How to Choose (and Package) the Perfect Duffel Bag

Gym fees are a bit like travel fees: you must have all the supplies you need for your destination, and you also need to organize everything so you can find them at the right time. And to keep it fun, you need to have a plan for handling content that is often wet and smelly.

Here are some tips for choosing and packing a duffel bag to keep your trip smoother and nothing worse or harder to find than it should be.

Consider the straps

How will you carry your gym bag? I usually carry my bag from the car to the gym and back, so I love the sporty style that I can hold in my hand. My bag has a shoulder strap that I can attach as a last resort, but usually I prefer not to.

On the other hand, if you are traveling on foot or by bus, backpacks make more sense. Remember to think about what else you will bring with you – for example, if you are on the subway and to work and to the gym. One backpack and one carry or shoulder bag can go well with each other. It’s up to you to decide what to use for the gym and what for work. You can also think of a larger backpack style bag with dedicated compartments for each function.

Shoe tunnel or no shoe tunnel?

If you only need to bring a few items with you, a bag with one compartment will do. But if you need more than just a bottle of water and a towel, you need to think about organization and containment.

I always have a pair of weightlifting shoes in my bag and should be separated from everything else so that all my belongings do not get dirt from the floor or the smell of my feet. Many bags have a waterproof tunnel-shaped compartment that you load from the outside, and it might be perfect for shoes.

But I don’t like the shoe tunnel. I want my shoes to breathe – to get rid of that stench – so I prefer the mesh compartment. (My bag is an Adidas Defender which has one mesh pocket on the outside and one without mesh.)

However, the shoe tunnel can be used as a wet bag, which is very important if you are swimming or know that you will end up with wet or especially dirty clothes. Just remember to empty it as soon as you get home.

How to pack wisely

No matter how many compartments your bag has, you need to make sure you can access the right things at the right time. I recommend breaking things down into categories and packing each category separately:

  • Pre-workout items such as sportswear.
  • Items you will need during your workout, such as a belt and a bottle of water.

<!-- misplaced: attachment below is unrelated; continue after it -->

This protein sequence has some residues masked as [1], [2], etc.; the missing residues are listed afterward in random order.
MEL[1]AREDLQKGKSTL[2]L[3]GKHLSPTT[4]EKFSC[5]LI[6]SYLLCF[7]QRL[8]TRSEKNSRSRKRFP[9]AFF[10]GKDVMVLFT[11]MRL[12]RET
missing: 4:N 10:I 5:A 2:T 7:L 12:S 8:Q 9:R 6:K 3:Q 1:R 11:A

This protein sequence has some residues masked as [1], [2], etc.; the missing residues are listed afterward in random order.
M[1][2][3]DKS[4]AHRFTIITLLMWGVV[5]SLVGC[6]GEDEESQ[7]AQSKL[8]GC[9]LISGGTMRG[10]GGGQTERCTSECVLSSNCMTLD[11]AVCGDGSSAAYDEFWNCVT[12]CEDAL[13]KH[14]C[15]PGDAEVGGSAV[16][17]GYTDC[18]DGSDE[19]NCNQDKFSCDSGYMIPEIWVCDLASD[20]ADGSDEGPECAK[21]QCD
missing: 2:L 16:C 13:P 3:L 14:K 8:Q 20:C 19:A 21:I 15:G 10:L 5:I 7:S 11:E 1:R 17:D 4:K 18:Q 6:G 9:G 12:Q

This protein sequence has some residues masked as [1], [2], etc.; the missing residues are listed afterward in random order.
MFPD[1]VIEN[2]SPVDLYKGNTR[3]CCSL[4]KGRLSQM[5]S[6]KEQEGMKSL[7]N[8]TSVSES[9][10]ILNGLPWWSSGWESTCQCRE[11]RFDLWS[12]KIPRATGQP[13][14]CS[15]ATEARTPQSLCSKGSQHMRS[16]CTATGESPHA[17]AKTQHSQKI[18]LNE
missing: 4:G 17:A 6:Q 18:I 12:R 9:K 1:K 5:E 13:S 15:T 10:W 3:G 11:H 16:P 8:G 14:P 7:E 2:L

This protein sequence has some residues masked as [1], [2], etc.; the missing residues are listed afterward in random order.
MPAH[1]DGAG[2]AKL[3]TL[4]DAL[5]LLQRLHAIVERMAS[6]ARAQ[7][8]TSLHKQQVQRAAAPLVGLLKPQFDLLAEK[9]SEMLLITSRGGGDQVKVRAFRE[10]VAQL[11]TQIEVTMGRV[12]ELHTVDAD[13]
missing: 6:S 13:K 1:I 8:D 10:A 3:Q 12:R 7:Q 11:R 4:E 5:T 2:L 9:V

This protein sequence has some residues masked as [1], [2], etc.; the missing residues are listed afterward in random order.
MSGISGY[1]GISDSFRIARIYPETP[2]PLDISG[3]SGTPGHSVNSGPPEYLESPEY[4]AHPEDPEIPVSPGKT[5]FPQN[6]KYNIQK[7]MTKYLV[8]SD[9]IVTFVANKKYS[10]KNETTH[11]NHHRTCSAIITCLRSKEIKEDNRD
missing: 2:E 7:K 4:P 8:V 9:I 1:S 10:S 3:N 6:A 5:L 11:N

• Items you will need later, such as a towel and shower supplies.
  • Items you probably don’t need but pack just in case – like a first aid kit or a spare muesli bar.

However, you are not limited to the built-in compartments of your bag. Think like a traveler and use additional organizers like shoe bags and packing cubes.

If I’m going to a meeting where I need a lot of things and I’ll be there all day, I have everything I usually have, plus a lunch box full of snacks, a shoe bag with an extra pair of shoes, and a drawstring bag. which contains all types of straps, bandages and gloves that I might need for the day. Many of these things are duplicates or backups that I don’t usually carry with me. By putting them in their own bag, I can easily find all my usual things in their usual place and still know where to get them.

Unpack when you get home

The most important part of taking care of your gym bag, besides pulling out things you don’t really need from time to time, is opening it every time you get home:

  1. Open the shaker and wash it immediately, or at least throw it in the sink. (If you were smart, you washed it off while you were still at the gym.)
  2. Put wet or dirty clothes in the laundry.
  3. Ventilate anything that is sweaty but not washed, such as knee sleeves and shoes. Loosen the laces, pull out the tabs and place them on or next to your bag so you don’t forget about them when repackaging.

This process only takes a few minutes and is very important to keep your bag from festering from its own stench. When I played roller derby, my skate bag was a wheeled suitcase, and I had a place to store it in the basement. Every day, when I came home from training, I would unbutton my suitcase and hang each knee and elbow pad on a set of hooks that I installed for this purpose.

When it’s time to get back to the gym, reverse the process – again, it’s just a few minutes – and make sure you have what you need.

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